Esther 2:6 The captives: Those Jews who were led from Jerusalem to Babylon in 586 B.C.
Esther 2:7 Hadassah: "Myrtle": Esther: "Star". Mordecai probably changed her name when he adopted her.
Esther 2:8,9 Esther had been well educated socially and spiritually. The is evidenced by the favors the her superiors in the palace granted here. Clothing (KJV-"things for purification"; the Biblia Plenitud has "clothing and nourishment"): See the note for verse 12. And nourishment: This deals with special delicacies.
Esther 2:10 Although Esther came from anonymity and began to live in a completely different way, she continued obeying Mordecai's instructions. He wished to protect her from possible antisemitic reactions.
Esther 2:11 Mordecai continued caring for Esther, even when she was no longer by his side.
Esther 2:12 The time of her clothing (KJV-days of her purification): Persian law required that Esther be kept physically attractive. This entailed twelve months of preparations and the application of costly feminine ointments. However, to fulfill GOD's purpose, she also had to prepare herself spiritually. Esther offers the magnificent example of a woman of GOD, as described in I Peter 3:1-4.
Esther 2:13 All that she asked was given to her: This is a reference to attire and luxurious jewelry.
Esther 2:19 The second time: Gives the idea of things that occurred before verses 17,18. The king's gate: Where important legal transactions and negotiations took place.
Esther 2:20 Esther was learning that GOD links people according to his sovereign purposes. When GOD gave her prominence as queen, submissive now to the king's authority, she continued recognizing Mordecai's authority. The ties that GOD establishes are of a distinct category and obey different purposes.
Esther 2:22 The collaboration between Mordecai and Esther saves the king's life and destroys his enemies. Events of any importance in the kingdom were recognized in the book of chronicles, which shouldn't be confused with the books of I and II Chronicles in the Old Testament.
Esther 3:1 After these things: Indicates an indefinite period of up to five years. Haman is promoted to a high executive position.
Esther 3:1-15 Haman's Murderous Plan (HBH) The theme of power is continued by the introduction of Haman as second in position to the king. This incident took place about five years after the installation of Queen Esther (2:16; 3:7). Haman is identified as an "Agagite," perhaps a descendant of the Amalekite king, Agag, who was defeated but spared by King Saul (3:1; I Sam. 15). Israel and Amalek were enemies from Moses' time (Exod. 17:8-16). For the author, the contention between Haman and Mordecai, a descendant of Kish (as was Saul), typified the enmity between Israel and the Gentiles. This Agagite, however, would not be spared.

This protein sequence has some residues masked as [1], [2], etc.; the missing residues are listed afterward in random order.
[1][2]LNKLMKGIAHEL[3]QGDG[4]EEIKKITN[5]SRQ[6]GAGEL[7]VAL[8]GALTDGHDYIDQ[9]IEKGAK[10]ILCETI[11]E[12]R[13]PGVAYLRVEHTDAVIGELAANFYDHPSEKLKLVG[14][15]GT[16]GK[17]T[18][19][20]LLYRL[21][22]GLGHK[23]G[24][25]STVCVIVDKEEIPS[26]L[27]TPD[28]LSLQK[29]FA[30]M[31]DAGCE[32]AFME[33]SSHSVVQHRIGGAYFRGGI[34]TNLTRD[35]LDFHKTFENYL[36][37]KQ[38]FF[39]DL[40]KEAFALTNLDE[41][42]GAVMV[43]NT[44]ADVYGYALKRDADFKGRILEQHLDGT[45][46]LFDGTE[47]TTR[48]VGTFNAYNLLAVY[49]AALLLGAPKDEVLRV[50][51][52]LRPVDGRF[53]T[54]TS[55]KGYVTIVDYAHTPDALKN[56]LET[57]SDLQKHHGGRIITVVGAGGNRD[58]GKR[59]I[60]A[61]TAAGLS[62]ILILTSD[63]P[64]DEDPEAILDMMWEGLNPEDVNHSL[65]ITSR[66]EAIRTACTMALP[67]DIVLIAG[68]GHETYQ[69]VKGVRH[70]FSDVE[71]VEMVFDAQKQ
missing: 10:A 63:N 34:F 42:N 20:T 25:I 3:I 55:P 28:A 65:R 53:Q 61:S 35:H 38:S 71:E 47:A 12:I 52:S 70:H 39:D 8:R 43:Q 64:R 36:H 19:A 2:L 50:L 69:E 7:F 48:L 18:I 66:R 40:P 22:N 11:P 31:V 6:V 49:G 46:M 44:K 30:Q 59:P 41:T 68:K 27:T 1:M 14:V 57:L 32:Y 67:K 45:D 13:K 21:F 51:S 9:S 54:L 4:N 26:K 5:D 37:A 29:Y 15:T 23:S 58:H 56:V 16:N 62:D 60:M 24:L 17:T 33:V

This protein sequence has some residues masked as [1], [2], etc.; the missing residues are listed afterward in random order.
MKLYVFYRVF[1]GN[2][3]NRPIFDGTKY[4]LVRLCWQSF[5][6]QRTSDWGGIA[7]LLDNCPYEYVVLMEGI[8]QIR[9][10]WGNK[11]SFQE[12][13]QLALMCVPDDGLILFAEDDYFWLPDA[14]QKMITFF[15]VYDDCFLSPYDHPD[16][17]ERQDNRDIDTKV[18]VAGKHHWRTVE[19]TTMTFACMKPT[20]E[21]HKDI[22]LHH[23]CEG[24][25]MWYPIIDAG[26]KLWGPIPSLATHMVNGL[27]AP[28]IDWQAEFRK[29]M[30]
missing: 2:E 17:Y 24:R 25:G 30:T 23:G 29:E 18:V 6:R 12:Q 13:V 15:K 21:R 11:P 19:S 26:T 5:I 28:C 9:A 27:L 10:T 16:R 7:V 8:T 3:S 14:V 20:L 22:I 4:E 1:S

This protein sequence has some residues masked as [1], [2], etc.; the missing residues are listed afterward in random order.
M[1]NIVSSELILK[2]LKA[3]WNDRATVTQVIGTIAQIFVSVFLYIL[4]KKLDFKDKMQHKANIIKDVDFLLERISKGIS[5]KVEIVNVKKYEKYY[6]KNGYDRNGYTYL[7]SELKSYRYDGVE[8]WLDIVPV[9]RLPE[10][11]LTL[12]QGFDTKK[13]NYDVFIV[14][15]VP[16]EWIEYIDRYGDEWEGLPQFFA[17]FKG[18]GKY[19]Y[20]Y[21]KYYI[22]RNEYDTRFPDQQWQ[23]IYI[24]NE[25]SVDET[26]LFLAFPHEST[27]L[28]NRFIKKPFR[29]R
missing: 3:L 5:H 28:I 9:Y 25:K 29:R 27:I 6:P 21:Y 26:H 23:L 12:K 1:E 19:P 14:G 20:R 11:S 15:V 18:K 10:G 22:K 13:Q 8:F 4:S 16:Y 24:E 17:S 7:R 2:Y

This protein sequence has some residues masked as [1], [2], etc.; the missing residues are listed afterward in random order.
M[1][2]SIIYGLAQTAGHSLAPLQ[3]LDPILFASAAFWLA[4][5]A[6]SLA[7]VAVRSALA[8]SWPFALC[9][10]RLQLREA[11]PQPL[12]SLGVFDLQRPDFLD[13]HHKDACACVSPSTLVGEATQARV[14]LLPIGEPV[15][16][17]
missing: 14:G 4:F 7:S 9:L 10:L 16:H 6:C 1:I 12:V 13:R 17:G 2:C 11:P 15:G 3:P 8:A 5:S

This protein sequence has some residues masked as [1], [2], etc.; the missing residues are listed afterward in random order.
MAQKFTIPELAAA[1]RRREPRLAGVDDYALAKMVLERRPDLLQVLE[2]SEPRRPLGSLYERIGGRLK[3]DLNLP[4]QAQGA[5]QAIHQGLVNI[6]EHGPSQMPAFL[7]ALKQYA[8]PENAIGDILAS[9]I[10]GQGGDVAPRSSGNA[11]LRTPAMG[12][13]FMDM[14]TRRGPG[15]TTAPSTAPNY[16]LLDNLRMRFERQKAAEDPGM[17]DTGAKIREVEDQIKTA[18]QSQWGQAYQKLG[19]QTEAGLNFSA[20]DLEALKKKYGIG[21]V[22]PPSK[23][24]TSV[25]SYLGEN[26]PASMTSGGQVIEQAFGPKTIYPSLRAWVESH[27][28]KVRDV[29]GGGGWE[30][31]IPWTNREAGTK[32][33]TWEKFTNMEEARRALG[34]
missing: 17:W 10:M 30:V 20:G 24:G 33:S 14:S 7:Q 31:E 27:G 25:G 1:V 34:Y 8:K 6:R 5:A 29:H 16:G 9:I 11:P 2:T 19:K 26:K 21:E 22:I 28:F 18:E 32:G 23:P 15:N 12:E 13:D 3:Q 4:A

While others bowed to Haman, Mordecai refused t worship him because of his Jewish faith (3:2-4) - as Daniel had declined to worship Darius (Dan. 6). Haman masterminded a plot to exterminate all the Jews. The divinely appointed day and month was determined by the casting of the pur, meaning lot (Akkadian). The king was persuaded to permit the mass murder by official decree and sealed by the king's own signet ring (Esth. 3:7-11; compare 8:2,8). Couriers raced throughout the empire to deliver the decree that on the thirteenth day of Adar, some eleven months later, the Jews were to be destroyed (3:12-14). The common people of Susa were shocked by the cold-blooded decree in contrast to the conspirators, who meanwhile confidently celebrated (3:15).
Esther 3:2 See section 1 of "TRUTH IN ACTION" at the end of Esther.
Esther 3:7 They cast the lot: Possible, in order to determine the best moment to carry out Haman's plans.
Esther 3:8-15 See section 1 of "TRUTH IN ACTION" at the end of Esther.
Esther 3:10 When the king gave his ring to Haman he was handing over his symbol of royal authority.
Esther 3:12 Three levels of Persian dignitaries appear here. The satraps (KJV-lieutenants) were provincial governors; the captains (KJV-governors) assisted them as chiefs of the cities that were built there; and the princes of every people (KJV-rulers) were tribal chiefs.
Esther 3:13 Haman's plan (verses 5-9) was to be carried out 11 months later.